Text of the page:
Want to make sure you’re fuelling your workouts with proper nutrition? Want to tweak your diet to gain muscle or lose fat? If your nutrition is something you’d like to work on, the best way to improve it is to log your food. This will give you baseline information to see where you’re currently at, and then you’ll be able to measure whether you’re making your intended improvements.
When we log our food, we can get useful information about our total calorie intake and whether it suits our fitness, health, and physique goals. We can also get information about the relative proportion of macronutrients (carbohydrate, protein, and fat) we’re consuming, and whether we’re taking in enough vitamins and minerals.
I get all my clients to use the MyFitnessPal app because it’s robust and easy to use. Keep in mind that I don’t think food logging should be a long-term strategy (unless you really, really enjoy it) – I usually use it with new clients to get a sense of their current nutrition, and then we use it intermittently throughout our coaching to work toward specific goals.
In this article series on everything you ever wanted to know about (plant-based) food logging, we’ll cover a lot of ground:
Part 1: Why you should log your food, especially if you’re vegan Part 2: How to determine your calorie and macronutrient goals on a vegan diet Part 3: The pro’s and con’s of MyFitnessPal Part 4: My 3000+ calorie per day diet and what, exactly, I eat
In this first installment, you’ll learn why it’s a good idea to log your food (especially if you’re vegan), what sorts of things you can learn about your diet by doing so, and when it might not be a good idea to log your food.
Vegan or not, why should I log my food?
One reason I get all my clients to log their food, at least for a few days before we do any nutrition coaching, is because we humans are very good at rationalizing and not very good at remembering details. It can be an eye-opening experience to track your food for a few days. Sometimes, you’ll see trends you didn’t know existed!
I have one client who logged her food for the first time and was surprised by the amount of mixed nuts she ended up eating, one small handful at a time, over a 5-day period. There’s nothing inherently wrong with nuts, but they’re little calorie powerhouses, and if that doesn’t fit with your particular goal and you’re eating tons and tons of them every day, you could be stalling your progress.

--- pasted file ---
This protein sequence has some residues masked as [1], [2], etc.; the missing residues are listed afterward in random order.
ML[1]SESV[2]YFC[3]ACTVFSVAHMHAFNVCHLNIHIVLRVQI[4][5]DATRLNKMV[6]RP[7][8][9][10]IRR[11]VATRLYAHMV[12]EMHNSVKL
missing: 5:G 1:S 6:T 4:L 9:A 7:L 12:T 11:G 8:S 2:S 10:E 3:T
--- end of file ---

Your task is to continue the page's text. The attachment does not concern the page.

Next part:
Tracking our food intake can be a great way to increase overall awareness of what we’re putting into our mouths each day. That alone often leads to making better food choices. Clinical research supports this; studies have found that people who use apps like MyFitnessPal to track their food lose significantly more weight than those who don’t (source #1; source #2). Food logging can also be an excellent educational tool to use while you implement specific changes (e.g. increasing protein intake, lowering overall calories). Once you feel like you have the hang of your new habit without relying on the app, you can wean yourself off food logging and go with intuition instead.
Sometimes I get my clients to log their food to make sure they’re eating enough, especially if their goal is to gain muscle. It might sound counterintuitive, but people often don’t see the results they want because they’re not eating enough (especially women, who are constantly bombarded by bullshit messages to diet, eat less, restrict, and be physically smaller).
Food logging also tells us where you’re at with your macros – the proportion of your food that is comprised of carbohydrates, protein, and fat. I work with my clients to make sure their nutrition is supporting their particular fitness and physique goals. A long-distance cyclist who wants to maintain her weight, for instance, will have a different macro ratio compared to a strength athlete currently in a bulking phase.
One of my clients recently wondered why she was having trouble adding muscle and losing fat (she was very fit already). She tracked her food for the first time and we found she was getting only 10% of her total calories from protein. That’s not gonna kill her by any means, but it’s not anywhere near enough to sustain 4 days per week of strength training, let alone muscle gain.